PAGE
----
Always the passion, the transformation.
Joy from the past, peace from the future.
Giving over, giving all.


I AM life, itself,

I AM the essence
                             of Mary,
                                         light as a breeze
                                                                   accented by

I AM layered

Saturday, November 27, 2010

Become a Collector of Words, A Creator of Images...

Last Saturday, participants came from Atlanta, Charleston, Hartsville and Columbia to gather at the Columbia Museum of Art to pause from the hectic pace of life and delve into the creative process.   They came in search of inner phosphorescence, that glowing luminescent quality that enlivens and inspires the direction of our lives.  I Heard A Voice - The Art of Leslie Dill , an exhibition on display until January 23, 2011, was the catalyst for this workshop.
Leslie Dill calls herself a collector of words and she finds great inspiration and guidance from others, poets who eloquently weave words together into magical nuances of what it is to be human. Leslie takes words, poetic fragments and integrates them into powerful visual meditative "knowings".  

Emily Dickinson is one of Leslie's muses.  Emily loved words and phosphorescence was one of her favorites - "Now, there's a word to lift your hat to, to find that phosphorescence, that light within, that's the genius behind poetry."   I would say that is the genius behind all art and life itself.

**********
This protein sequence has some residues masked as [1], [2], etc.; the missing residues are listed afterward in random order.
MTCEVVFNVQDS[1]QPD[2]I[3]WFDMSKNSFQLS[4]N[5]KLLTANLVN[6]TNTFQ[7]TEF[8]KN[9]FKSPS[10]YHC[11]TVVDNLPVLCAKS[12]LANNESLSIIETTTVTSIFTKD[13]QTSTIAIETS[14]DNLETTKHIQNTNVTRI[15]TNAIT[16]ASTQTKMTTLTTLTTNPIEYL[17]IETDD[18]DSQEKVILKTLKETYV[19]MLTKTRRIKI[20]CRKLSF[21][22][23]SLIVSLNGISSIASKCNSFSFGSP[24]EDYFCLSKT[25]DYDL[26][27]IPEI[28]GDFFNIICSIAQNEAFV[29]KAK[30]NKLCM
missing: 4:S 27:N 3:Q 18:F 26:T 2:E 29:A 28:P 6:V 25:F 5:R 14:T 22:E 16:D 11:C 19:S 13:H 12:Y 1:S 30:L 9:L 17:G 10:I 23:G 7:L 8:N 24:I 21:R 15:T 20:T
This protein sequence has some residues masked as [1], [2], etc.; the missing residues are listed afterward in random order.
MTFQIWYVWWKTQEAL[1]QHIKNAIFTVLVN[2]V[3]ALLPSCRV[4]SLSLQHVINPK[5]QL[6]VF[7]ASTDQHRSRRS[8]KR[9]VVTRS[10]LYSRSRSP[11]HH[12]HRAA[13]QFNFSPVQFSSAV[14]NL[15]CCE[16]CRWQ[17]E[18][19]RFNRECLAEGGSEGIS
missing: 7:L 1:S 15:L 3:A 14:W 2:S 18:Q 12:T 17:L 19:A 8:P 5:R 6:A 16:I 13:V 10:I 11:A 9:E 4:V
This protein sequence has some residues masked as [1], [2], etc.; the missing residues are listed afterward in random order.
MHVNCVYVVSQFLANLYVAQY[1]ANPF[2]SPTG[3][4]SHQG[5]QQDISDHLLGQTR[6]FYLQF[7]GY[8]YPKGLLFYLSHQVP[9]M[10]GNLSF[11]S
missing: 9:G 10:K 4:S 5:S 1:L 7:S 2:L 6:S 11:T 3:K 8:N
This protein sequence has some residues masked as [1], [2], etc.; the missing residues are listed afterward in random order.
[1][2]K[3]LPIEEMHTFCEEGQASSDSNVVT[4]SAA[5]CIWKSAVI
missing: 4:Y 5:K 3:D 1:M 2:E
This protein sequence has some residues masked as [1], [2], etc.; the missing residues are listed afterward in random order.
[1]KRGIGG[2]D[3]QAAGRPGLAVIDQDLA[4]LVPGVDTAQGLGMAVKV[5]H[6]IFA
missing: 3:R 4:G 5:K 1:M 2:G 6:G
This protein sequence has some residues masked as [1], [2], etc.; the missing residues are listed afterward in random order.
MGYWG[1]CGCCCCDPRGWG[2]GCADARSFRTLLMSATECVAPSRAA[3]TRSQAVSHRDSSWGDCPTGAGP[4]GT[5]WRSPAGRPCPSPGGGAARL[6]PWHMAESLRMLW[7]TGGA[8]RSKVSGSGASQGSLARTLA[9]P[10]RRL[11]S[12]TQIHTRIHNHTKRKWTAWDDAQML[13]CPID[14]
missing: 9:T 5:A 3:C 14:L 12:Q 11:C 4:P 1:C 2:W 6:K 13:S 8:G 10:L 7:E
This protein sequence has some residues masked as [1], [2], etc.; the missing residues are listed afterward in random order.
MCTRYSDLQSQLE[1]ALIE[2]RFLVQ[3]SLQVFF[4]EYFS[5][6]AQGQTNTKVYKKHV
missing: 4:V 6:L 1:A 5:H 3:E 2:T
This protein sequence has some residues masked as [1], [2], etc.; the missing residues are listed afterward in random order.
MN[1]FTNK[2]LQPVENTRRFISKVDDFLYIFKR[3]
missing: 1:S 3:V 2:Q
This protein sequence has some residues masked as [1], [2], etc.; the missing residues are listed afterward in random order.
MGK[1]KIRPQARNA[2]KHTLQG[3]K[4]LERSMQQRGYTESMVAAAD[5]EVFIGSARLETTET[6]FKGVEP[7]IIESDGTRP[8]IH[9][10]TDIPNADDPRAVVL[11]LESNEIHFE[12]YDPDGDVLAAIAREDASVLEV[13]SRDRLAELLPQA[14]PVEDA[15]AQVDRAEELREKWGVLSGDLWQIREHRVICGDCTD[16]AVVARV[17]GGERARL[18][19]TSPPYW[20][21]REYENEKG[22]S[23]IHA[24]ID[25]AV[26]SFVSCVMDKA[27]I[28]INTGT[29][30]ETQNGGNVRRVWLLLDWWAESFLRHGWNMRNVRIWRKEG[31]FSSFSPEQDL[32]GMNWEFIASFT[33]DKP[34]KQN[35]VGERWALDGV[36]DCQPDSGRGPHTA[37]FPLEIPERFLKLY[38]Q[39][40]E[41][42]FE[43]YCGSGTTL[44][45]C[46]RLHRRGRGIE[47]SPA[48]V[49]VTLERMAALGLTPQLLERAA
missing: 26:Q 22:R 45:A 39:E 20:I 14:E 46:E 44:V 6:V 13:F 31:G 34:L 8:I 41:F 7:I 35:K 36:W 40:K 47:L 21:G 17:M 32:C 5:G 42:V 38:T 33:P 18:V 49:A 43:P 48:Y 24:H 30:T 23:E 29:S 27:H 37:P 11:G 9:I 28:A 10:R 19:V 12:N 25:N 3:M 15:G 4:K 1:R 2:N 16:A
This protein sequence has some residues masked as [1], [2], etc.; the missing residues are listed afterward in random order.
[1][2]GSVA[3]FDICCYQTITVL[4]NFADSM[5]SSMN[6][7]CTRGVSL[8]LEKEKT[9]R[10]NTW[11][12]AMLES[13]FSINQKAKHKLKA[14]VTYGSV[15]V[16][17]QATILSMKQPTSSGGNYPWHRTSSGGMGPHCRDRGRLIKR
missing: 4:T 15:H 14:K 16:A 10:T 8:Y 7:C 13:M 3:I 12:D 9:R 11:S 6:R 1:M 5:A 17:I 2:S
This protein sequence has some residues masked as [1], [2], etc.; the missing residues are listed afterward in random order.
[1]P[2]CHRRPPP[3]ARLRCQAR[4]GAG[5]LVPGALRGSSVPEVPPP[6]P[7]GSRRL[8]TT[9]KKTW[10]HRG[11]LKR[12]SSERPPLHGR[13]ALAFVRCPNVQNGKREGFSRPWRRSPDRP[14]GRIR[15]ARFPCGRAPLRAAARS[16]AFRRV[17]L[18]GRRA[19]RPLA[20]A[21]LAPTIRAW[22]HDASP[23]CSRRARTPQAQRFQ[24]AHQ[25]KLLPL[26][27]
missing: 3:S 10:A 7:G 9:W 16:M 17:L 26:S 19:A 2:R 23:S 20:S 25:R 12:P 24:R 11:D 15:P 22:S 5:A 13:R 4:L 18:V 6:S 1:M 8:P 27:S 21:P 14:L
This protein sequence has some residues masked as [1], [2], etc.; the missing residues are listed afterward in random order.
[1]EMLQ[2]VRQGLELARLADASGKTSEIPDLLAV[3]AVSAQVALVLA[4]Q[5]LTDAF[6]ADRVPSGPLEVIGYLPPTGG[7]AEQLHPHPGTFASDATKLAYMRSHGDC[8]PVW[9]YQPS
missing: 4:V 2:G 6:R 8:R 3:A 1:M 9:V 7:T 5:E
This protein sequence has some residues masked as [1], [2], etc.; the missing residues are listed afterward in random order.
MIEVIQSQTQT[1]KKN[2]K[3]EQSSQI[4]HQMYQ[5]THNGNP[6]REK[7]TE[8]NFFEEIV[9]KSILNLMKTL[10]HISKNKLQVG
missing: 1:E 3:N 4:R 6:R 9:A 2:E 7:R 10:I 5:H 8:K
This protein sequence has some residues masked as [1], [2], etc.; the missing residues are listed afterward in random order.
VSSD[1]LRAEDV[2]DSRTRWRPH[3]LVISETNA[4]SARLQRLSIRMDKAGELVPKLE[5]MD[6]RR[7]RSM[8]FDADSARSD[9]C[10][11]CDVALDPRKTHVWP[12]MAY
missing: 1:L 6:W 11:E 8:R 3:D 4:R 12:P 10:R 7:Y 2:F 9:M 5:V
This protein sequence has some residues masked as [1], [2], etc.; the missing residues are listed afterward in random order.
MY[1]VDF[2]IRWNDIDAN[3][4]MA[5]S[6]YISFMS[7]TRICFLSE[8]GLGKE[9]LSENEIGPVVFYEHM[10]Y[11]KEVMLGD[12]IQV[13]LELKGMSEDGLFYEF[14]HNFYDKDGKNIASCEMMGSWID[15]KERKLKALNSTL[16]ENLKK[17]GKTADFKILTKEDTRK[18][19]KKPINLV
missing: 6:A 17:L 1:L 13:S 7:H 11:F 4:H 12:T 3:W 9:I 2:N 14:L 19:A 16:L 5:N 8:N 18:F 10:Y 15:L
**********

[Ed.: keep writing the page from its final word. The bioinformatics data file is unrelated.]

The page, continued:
Marion Woodman teaches us that the light within, that still small voice "burns away what is no longer relevant and gradually reveals our essence.  Until, at last, we are strong enough to stand in our naked truth."
Being able to dip in and out of the spacious galleries that are holding the artwork of Leslie Dill allowed everyone to become closer to that naked truth.  Leslie's work inspires that within us and encourages us to unearth, to find the courage to reveal the next layer of personal unfolding. 

Reading out-loud and silently reflecting on the words of poets such as Emily Dickinson, Mary Oliver, Pablo Neruda, RumiMarge Piercy...ushered our inner voices forward.  
Consider picking up a book of poetry and seeing which lines might sing to you.
Become a collector of  words...and images...and see where it might lead you.

Tuesday, November 16, 2010

Finding Your Inner Phosphorescence